Located at the southwest edge of Queens, Ridgewood has a family-friendly feel with housing options ranging from apartments in rowhomes to rooms in multi-family homes. While the area is largely residential, new restaurants and shops are poping up, and the hip area of Buskwick is within walking distance.

Transit Score: 7/10

If you’re heading into your summer internship in Midtown, you’ll be able to hop on line M for a 40 minute ride. Walking to attractions in the area is easy to do.

Top sights and attractions:

Average price per 1 bedroom: $2,150

Average price per single room: $1,200

3. Washington Heights, Manhattan

Washington Heights is located close to/better known as Harlem and Upper Manhattan. | Photo credit: Allie Smith

This neighborhood is quickly becoming a hip enclave for millennials, with more restaurants and shops opening up. The area has a smaller population density and larger living spaces than the rest of Manhattan.

Transit Score: 7/10

Even though it’s in Manhattan, Washington Heights is located over ten miles from the Fiancial District. You’ll have easy access to to Upper Manhattan and Midtown, but plan to bike or take a 40 minute subway ride to Lower Manhattan.

Top sights and attractions:

  • The Cloisters: A Metropolitan Museum focusing on Medival art and architecture.
  • The High Bridge: The oldest bridge in the city, it now serves as a pedestrian walkway between  and The Bronx. Manhattan
  • Sweet Life Pastry: A friendly spot offering baked goods and Mexican fare.

Average price per 1 bedroom: $1,800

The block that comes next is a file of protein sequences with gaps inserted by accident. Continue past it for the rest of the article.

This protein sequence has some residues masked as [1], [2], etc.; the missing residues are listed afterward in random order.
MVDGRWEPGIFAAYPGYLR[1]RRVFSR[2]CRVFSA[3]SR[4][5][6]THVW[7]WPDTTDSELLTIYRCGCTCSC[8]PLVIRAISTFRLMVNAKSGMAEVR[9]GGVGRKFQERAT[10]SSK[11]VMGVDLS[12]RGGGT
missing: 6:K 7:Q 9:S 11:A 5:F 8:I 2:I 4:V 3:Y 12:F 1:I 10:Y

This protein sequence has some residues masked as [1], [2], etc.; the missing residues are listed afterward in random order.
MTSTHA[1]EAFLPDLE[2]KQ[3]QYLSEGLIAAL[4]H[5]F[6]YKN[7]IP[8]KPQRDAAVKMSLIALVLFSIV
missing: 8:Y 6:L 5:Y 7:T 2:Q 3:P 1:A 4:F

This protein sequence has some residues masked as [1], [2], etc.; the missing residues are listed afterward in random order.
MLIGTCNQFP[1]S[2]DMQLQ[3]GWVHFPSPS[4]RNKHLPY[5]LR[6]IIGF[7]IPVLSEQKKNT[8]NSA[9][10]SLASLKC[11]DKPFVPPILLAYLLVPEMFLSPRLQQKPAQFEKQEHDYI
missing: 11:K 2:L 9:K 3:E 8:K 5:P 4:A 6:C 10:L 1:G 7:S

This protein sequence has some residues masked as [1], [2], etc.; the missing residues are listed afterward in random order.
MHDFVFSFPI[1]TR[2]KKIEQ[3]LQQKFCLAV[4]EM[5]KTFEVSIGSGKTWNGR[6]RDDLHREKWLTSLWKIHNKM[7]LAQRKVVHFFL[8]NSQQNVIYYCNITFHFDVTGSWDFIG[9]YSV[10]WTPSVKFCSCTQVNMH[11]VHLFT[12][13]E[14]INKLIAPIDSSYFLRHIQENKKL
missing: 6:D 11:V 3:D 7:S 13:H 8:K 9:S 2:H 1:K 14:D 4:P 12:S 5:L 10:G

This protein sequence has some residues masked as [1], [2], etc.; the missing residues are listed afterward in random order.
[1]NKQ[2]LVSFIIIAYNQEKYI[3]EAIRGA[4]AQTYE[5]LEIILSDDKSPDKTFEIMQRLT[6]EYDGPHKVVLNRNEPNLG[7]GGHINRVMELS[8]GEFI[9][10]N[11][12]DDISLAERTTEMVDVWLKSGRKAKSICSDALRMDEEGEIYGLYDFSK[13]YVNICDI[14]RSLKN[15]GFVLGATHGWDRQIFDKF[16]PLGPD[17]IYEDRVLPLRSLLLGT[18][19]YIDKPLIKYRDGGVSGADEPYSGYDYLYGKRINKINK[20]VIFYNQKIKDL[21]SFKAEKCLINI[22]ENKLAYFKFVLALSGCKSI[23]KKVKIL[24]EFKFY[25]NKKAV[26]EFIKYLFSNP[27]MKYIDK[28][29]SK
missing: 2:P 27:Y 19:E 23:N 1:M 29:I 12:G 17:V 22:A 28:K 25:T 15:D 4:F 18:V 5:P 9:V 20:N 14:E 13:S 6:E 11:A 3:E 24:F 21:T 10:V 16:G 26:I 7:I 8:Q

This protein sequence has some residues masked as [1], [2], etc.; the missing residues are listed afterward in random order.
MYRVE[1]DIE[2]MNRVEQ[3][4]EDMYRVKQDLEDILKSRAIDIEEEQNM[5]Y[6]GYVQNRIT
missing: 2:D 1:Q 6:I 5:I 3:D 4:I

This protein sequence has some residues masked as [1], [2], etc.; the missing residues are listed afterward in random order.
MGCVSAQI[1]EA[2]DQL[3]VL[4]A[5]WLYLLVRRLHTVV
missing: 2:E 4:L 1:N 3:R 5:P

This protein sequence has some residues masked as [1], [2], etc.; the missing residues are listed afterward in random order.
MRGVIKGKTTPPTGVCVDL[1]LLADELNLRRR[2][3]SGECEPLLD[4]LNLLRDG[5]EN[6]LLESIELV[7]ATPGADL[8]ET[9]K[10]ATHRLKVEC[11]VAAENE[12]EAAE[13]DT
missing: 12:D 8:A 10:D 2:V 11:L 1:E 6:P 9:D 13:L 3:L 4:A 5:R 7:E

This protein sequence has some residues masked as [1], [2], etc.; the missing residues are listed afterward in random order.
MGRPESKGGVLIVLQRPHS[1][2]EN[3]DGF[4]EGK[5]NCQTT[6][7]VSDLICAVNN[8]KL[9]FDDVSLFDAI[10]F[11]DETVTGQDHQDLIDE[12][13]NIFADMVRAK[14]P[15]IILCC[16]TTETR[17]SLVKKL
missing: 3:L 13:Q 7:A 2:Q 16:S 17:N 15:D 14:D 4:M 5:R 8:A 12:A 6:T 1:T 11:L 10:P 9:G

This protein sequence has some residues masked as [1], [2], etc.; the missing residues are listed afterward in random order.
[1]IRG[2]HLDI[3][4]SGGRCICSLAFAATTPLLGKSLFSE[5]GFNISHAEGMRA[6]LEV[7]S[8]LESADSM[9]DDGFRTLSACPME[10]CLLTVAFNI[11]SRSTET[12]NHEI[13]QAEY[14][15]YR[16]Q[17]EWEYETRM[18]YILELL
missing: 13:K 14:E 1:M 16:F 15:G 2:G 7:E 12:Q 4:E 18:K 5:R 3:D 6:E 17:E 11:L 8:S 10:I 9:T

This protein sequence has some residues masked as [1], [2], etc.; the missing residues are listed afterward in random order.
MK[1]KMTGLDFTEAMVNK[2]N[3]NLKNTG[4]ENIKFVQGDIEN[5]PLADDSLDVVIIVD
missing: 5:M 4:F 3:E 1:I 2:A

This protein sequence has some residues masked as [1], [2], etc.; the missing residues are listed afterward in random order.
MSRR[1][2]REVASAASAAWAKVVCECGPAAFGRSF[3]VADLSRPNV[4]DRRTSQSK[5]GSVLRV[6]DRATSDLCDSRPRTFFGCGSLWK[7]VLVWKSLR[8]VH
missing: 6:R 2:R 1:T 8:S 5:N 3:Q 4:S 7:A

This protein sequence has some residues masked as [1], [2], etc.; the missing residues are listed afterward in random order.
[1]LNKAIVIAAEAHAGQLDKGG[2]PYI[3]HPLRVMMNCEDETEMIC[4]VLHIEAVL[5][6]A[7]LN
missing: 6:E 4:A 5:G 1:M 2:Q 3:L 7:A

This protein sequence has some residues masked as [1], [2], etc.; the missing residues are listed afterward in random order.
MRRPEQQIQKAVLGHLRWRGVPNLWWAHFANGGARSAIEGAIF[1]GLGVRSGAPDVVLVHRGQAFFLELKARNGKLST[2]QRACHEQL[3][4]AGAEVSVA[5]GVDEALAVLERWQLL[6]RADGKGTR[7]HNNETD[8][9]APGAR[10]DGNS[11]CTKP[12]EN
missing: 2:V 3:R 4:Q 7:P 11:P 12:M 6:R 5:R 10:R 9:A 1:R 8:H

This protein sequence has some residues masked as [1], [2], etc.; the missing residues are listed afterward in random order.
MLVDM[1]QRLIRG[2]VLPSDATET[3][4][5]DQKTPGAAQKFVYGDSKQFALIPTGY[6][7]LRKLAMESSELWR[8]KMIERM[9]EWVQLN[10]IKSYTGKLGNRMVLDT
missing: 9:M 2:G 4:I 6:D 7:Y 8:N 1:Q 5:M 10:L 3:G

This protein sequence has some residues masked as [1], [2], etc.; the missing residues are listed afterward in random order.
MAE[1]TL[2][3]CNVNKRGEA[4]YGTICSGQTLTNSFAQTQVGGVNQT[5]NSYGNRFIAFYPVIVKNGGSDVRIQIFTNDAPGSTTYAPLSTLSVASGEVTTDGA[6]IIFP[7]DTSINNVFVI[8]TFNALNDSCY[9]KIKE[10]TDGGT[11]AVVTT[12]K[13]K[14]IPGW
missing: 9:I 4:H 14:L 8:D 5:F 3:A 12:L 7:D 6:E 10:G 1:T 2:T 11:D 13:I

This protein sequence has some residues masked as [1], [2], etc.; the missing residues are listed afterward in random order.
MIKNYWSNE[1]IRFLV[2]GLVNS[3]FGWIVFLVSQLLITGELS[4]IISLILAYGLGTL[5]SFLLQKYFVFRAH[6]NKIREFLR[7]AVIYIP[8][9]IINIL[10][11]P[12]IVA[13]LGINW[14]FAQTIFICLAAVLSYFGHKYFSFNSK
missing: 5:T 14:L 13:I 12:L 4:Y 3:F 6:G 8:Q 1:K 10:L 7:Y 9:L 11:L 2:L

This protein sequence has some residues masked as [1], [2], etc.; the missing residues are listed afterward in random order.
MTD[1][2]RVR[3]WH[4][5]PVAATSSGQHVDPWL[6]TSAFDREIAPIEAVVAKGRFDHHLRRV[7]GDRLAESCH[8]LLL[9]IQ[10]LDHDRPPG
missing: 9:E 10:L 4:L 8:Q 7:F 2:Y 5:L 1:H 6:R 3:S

Average price per single room: $1,150

4. Astoria, Queens

Astoria buildings vary in architectural style and size. | Photo credit: Ed Johnson

With small family restaurants, hip new bars, older family homes, and new apartment buildings, Astoria has it all. Rental prices in this neighborhood vary depending on the type of real estate you live in and how close you live to subway lines.

Transit Score: 7/10

With lots to do in Astoria, it’s easy to walk to parks, restaurants, and bars. However, if you need to head into Lower Manhattan, you’ll need to hop on the N or W trains for a 30-40 minute ride.

Top sights and attractions:

Average price per 1 bedroom: $2,600

Average price per single room: $1,600

5. Fordham, The Bronx

Fordham has plenty of tenement buildings like these. | Photo credit: Nate Bolt

With lots of young residents and the presence of Forham Univeristy, Fordham feels a bit like a college town. It contains a lot of tenement buildings and has a bit of a grungier feel than the other neighborhoods on this list.

Transit Score: 6/10

The B, D, and 4 trains can take residents into the Finanical District and Southern Manhattan. However, expect a ride of at least 45 minutes.

Top sights and attractions:

Average price per 1 bedroom: $1,750

Average price per room: $1,050

Finding Housing that Suits You

Whether you’re looking to sublet a small room, live in a house with a big living room and 5 roommates, or just find a place where you can start your journey to becoming a New Yorker, these neighborhoods are good places to look for housing.